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Courtesy: Athletics Communications

Iowa State University Statement

Courtesy: cyclones.com
Release: 04/04/2013
         
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IOWA STATE UNIVERSITY STATEMENT

Earlier this week, Iowa State University issued a news release regarding 79 NCAA telephone violations that occurred between 2008 and 2011 within its athletics programs.  The institution issued the release, despite the NCAA’s desire that institutions make no public comment, in an attempt to be as transparent as possible in light of the Board of Regent’s new transparency initiatives.   In the statement, the institution indicated it would have no further comment regarding the case until it was fully resolved with the NCAA.

Unfortunately during the past several days, a local media outlet has made sensationalized allegations about the institution and its staff that are not only inaccurate, but also potentially damaging to our institution since this case has not been heard yet by the Committee on Infractions.   As a result, the institution feels compelled to issue the following clarifications to the information that has been alleged by the local media outlet.

1.      President Steven Leath personally notified the Board of Regents as soon as he became aware of possible violations.  President Leath, whose first day at Iowa State was Jan. 16, 2012, received a call from the NCAA about the self-reported violations on Jan. 31, 2012. President Leath informed Board of Regents leadership in person about the phone call on the afternoon of Jan. 31, 2012. Furthermore, President Leath gave the BOR a more detailed report in the summer of 2012 and has kept the Board of Regents updated on a periodic basis since that time.

2.      As soon as the athletics program discovered the violations, the University followed NCAA and University policies on how these matters are to be handled.  That process requires the Faculty Athletics Representative (FAR) to be immediately notified and for the FAR to lead the institution’s investigation including serving as the point person with the NCAA.

3.      The institution formally signed off on the final NCAA report and legally entered into the summary disposition process on April 2, 2013.  At that time, President Leath and Director of Athletics Jamie Pollard felt the institution had a responsibility to its constituents to be as transparent as possible by making them aware of the violations and that the institution was formally entering into this process with the NCAA.  They did that even though normal NCAA protocol requires institutions to not comment publicly about any cases until they are fully resolved by the NCAA.

4.      The institution plans to release the full NCAA report as soon as it has received the final version and it has been formatted in the manner used by the NCAA with redactions in compliance with law protecting student privacy as required by federal and state law, etc.

The institution is also sharing these excerpts from a message Dr. Tim Day, the University’s Faculty Athletics Representative, shared with the institution’s Athletics Council Tuesday:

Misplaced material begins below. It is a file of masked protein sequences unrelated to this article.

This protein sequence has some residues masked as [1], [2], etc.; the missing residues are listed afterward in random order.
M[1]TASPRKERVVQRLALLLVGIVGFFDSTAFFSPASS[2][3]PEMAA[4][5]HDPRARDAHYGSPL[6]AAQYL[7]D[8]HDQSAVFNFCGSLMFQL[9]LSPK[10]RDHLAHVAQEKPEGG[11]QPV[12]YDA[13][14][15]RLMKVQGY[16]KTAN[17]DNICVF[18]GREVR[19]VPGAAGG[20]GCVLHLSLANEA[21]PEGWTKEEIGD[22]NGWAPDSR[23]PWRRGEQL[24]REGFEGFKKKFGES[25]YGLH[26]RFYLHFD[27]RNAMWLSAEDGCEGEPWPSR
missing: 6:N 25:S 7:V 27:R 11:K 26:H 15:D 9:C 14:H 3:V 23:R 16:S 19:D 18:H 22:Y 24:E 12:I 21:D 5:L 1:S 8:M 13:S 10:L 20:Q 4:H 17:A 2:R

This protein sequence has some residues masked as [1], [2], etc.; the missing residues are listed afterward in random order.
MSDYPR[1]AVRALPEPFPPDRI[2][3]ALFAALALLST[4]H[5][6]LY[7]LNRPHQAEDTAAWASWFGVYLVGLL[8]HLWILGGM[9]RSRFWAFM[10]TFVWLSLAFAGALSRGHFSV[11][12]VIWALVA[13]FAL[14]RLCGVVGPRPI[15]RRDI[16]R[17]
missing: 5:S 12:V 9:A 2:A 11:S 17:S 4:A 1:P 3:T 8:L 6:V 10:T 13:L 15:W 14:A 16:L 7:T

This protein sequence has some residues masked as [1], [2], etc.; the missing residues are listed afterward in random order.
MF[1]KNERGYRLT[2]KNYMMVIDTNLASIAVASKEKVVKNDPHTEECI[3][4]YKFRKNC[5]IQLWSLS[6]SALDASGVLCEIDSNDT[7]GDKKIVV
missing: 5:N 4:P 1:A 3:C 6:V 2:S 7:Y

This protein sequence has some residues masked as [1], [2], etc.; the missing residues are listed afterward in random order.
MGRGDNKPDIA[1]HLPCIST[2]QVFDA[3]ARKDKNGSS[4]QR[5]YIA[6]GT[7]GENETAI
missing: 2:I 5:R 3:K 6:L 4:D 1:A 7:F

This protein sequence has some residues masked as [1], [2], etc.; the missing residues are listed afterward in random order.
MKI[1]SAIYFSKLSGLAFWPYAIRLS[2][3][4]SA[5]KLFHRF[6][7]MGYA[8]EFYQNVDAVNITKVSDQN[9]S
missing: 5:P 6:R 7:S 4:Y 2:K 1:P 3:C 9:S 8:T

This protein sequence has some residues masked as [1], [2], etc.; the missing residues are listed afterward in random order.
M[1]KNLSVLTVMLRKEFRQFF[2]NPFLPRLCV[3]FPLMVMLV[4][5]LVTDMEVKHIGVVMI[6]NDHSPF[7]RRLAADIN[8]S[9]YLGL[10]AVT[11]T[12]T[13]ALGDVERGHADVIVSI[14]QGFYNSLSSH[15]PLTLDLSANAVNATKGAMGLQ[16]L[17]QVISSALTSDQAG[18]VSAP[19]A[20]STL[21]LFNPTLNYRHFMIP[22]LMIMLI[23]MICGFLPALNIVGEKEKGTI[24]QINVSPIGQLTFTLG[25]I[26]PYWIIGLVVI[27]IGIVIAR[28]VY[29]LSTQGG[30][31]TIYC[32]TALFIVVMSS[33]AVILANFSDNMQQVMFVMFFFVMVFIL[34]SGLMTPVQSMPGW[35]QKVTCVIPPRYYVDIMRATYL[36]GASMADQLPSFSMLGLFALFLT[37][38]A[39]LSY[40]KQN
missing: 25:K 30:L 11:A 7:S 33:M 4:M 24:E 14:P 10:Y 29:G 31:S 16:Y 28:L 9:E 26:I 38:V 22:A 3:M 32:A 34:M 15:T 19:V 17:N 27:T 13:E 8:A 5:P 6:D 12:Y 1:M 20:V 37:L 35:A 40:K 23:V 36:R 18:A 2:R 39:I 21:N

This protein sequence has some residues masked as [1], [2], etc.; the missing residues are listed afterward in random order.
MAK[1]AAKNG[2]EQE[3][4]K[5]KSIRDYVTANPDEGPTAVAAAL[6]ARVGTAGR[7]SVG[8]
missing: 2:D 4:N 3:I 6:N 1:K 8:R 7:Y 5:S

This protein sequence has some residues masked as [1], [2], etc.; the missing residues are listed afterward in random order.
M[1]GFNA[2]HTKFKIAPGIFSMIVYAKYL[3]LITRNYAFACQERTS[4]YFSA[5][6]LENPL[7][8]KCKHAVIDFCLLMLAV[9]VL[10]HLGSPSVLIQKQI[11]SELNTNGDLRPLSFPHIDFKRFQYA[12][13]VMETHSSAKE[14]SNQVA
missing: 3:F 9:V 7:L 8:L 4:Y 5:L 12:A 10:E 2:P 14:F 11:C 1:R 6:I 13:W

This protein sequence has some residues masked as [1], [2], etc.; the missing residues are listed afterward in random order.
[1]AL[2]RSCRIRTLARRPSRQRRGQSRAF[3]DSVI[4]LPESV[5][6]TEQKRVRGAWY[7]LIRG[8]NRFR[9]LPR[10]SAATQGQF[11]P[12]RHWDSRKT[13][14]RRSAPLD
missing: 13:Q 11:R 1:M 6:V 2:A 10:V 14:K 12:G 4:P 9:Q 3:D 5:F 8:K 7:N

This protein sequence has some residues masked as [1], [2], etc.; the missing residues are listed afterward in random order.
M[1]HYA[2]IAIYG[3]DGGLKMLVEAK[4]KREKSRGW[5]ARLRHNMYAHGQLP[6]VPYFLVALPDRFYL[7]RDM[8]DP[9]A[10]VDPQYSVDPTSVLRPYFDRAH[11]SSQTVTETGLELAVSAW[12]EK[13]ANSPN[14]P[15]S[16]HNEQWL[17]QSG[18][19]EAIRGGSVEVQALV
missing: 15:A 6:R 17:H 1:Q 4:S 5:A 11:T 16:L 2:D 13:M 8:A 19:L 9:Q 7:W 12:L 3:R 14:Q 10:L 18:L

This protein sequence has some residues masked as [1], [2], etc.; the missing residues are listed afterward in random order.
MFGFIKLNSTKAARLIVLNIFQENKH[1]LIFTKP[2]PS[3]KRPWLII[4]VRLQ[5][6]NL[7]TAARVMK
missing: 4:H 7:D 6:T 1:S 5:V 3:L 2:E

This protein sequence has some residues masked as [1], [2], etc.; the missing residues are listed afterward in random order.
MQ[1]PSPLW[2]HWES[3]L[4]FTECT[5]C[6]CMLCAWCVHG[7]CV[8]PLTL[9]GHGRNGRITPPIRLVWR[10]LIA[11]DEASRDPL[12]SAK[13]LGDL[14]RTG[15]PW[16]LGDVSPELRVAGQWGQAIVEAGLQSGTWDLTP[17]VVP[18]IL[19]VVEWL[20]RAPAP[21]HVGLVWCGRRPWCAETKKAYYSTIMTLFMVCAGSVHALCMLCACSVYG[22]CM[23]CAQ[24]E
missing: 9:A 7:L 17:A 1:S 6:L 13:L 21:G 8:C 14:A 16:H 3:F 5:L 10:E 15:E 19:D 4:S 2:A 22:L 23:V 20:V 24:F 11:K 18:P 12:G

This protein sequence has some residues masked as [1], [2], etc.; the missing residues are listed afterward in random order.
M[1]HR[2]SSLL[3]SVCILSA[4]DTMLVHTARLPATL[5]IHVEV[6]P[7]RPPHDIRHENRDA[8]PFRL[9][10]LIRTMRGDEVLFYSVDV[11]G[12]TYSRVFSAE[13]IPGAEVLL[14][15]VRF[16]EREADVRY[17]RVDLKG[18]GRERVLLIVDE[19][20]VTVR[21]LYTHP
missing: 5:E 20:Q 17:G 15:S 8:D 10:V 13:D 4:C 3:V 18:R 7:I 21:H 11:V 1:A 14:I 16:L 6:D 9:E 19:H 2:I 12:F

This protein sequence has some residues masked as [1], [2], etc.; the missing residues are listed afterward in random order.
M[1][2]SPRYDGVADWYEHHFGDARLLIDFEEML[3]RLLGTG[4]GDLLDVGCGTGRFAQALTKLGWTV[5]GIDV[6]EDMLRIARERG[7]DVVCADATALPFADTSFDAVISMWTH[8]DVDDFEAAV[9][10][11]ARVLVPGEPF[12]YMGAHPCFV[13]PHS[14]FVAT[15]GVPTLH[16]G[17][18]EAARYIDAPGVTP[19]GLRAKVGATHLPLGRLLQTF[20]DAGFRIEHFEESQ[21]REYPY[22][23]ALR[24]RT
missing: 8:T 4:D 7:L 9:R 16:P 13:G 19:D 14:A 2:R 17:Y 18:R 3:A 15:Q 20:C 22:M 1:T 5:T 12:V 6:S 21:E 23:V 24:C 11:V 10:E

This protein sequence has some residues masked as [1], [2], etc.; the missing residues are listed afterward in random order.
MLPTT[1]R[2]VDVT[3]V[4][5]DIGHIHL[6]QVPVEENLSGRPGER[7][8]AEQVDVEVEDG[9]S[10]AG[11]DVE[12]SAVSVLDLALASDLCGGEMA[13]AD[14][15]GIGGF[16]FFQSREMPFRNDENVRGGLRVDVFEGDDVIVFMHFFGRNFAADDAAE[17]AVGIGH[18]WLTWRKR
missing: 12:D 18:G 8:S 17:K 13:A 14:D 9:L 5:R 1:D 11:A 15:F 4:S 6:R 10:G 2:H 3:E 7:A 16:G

The investigation started a long time ago, and the process simply took a long, long time and included examining hundreds of thousands of phone records while interviewing staff and coaches. By NCAA directive, one of the most important things protecting the integrity of the investigation is confidentiality. It is almost impossible to gather accurate information about what happened if we are leaking out the progress of the investigation (either inside or outside of the Athletics Department). The confidentiality was not driven by a desire to conceal, but by a need to figure out as accurately as possible what really happened.  The circle was kept very tight -- not at all for secrecy, but in order to preserve the integrity and effectiveness of the investigation.

Until this week, that process was ongoing. Tuesday marked the day that we sent a final report to the NCAA detailing the violations discovered in the course of the investigation. Tuesday was the day that the process of fact-finding and reporting was finally complete.

We are continuing to refrain from public comment about the case, because the NCAA instructs us to do so. Our report is finalized, but that report now goes before the Committee on Infractions to be adjudicated. Members of the Committee on Infractions include faculty and athletics personnel from all over the country. Public statements about our case can be perceived as attempts to affect that process.

 Our continuing reticence is not about secrecy (the entire report will soon be public), it is because we are trying our very best to submit ourselves to the NCAA process.  As we will have ample time to show you, the investigation was exhaustive and painstaking; the depth and breadth of the data reported is literally unprecedented.  

 I have absolute confidence in the integrity of the process that we followed and the report we submitted to the NCAA. And, we have confidence in the process that the NCAA prescribes from here and we are doing our very best to submit completely to that process.”

The University plans to have no further comment about the case until it is fully resolved.  We hope the release of this additional information helps better explain and also clarify any misconceptions that may have been drawn this week.

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